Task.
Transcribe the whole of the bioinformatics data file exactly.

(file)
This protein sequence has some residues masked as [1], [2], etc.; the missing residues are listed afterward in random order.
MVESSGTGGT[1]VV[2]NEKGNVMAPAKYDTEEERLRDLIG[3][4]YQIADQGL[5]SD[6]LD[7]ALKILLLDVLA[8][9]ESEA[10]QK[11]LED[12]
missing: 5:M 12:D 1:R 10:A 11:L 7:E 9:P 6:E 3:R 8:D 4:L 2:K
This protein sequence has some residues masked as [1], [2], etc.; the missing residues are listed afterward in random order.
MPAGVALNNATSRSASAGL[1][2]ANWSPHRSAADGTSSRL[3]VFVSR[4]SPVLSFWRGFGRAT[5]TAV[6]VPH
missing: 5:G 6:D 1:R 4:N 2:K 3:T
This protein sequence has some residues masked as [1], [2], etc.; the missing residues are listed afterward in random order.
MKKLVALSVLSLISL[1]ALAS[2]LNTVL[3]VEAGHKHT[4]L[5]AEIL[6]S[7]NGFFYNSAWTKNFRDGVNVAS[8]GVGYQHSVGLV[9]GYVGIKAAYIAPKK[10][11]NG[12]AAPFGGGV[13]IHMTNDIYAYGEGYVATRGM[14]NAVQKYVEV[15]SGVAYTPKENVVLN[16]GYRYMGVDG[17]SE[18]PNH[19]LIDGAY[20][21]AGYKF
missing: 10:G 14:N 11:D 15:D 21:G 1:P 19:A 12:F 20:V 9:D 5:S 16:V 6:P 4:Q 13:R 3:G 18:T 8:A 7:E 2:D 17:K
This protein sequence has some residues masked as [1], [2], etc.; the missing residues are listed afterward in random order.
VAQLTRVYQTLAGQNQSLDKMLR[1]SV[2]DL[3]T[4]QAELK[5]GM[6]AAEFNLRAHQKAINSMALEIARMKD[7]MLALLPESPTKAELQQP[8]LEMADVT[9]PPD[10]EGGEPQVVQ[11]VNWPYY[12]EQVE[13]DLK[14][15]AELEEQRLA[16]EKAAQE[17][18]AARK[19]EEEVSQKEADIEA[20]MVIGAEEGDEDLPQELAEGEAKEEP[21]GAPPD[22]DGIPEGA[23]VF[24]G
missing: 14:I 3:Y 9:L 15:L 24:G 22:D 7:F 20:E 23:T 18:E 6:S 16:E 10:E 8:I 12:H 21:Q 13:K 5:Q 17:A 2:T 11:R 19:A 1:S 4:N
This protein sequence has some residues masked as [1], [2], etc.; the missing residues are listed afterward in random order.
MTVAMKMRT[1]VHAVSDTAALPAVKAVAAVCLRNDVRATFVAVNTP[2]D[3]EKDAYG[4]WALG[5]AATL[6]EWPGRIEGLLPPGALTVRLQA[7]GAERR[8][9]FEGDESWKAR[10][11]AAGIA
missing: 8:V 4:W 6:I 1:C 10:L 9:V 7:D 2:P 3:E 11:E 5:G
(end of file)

This protein sequence has some residues masked as [1], [2], etc.; the missing residues are listed afterward in random order.
MVESSGTGGT[1]VV[2]NEKGNVMAPAKYDTEEERLRDLIG[3][4]YQIADQGL[5]SD[6]LD[7]ALKILLLDVLA[8][9]ESEA[10]QK[11]LED[12]
missing: 5:M 12:D 1:R 10:A 11:L 7:E 9:P 6:E 3:R 8:D 4:L 2:K
This protein sequence has some residues masked as [1], [2], etc.; the missing residues are listed afterward in random order.
MPAGVALNNATSRSASAGL[1][2]ANWSPHRSAADGTSSRL[3]VFVSR[4]SPVLSFWRGFGRAT[5]TAV[6]VPH
missing: 5:G 6:D 1:R 4:N 2:K 3:T
This protein sequence has some residues masked as [1], [2], etc.; the missing residues are listed afterward in random order.
MKKLVALSVLSLISL[1]ALAS[2]LNTVL[3]VEAGHKHT[4]L[5]AEIL[6]S[7]NGFFYNSAWTKNFRDGVNVAS[8]GVGYQHSVGLV[9]GYVGIKAAYIAPKK[10][11]NG[12]AAPFGGGV[13]IHMTNDIYAYGEGYVATRGM[14]NAVQKYVEV[15]SGVAYTPKENVVLN[16]GYRYMGVDG[17]SE[18]PNH[19]LIDGAY[20][21]AGYKF
missing: 10:G 14:N 11:D 15:D 21:G 1:P 19:A 12:F 20:V 9:D 5:S 16:V 6:P 4:Q 13:R 3:G 18:T 8:A 7:E 2:D 17:K
This protein sequence has some residues masked as [1], [2], etc.; the missing residues are listed afterward in random order.
VAQLTRVYQTLAGQNQSLDKMLR[1]SV[2]DL[3]T[4]QAELK[5]GM[6]AAEFNLRAHQKAINSMALEIARMKD[7]MLALLPESPTKAELQQP[8]LEMADVT[9]PPD[10]EGGEPQVVQ[11]VNWPYY[12]EQVE[13]DLK[14][15]AELEEQRLA[16]EKAAQE[17][18]AARK[19]EEEVSQKEADIEA[20]MVIGAEEGDEDLPQELAEGEAKEEP[21]GAPPD[22]DGIPEGA[23]VF[24]G
missing: 14:I 3:Y 9:L 15:L 24:G 22:D 7:F 20:E 23:T 18:E 6:S 16:E 10:E 8:I 12:H 21:Q 13:K 5:Q 17:A 2:T 11:R 19:A 1:S 4:N
This protein sequence has some residues masked as [1], [2], etc.; the missing residues are listed afterward in random order.
MTVAMKMRT[1]VHAVSDTAALPAVKAVAAVCLRNDVRATFVAVNTP[2]D[3]EKDAYG[4]WALG[5]AATL[6]EWPGRIEGLLPPGALTVRLQA[7]GAERR[8][9]FEGDESWKAR[10][11]AAGIA
missing: 8:V 4:W 6:I 1:C 10:L 9:V 7:D 2:P 3:E 11:E 5:G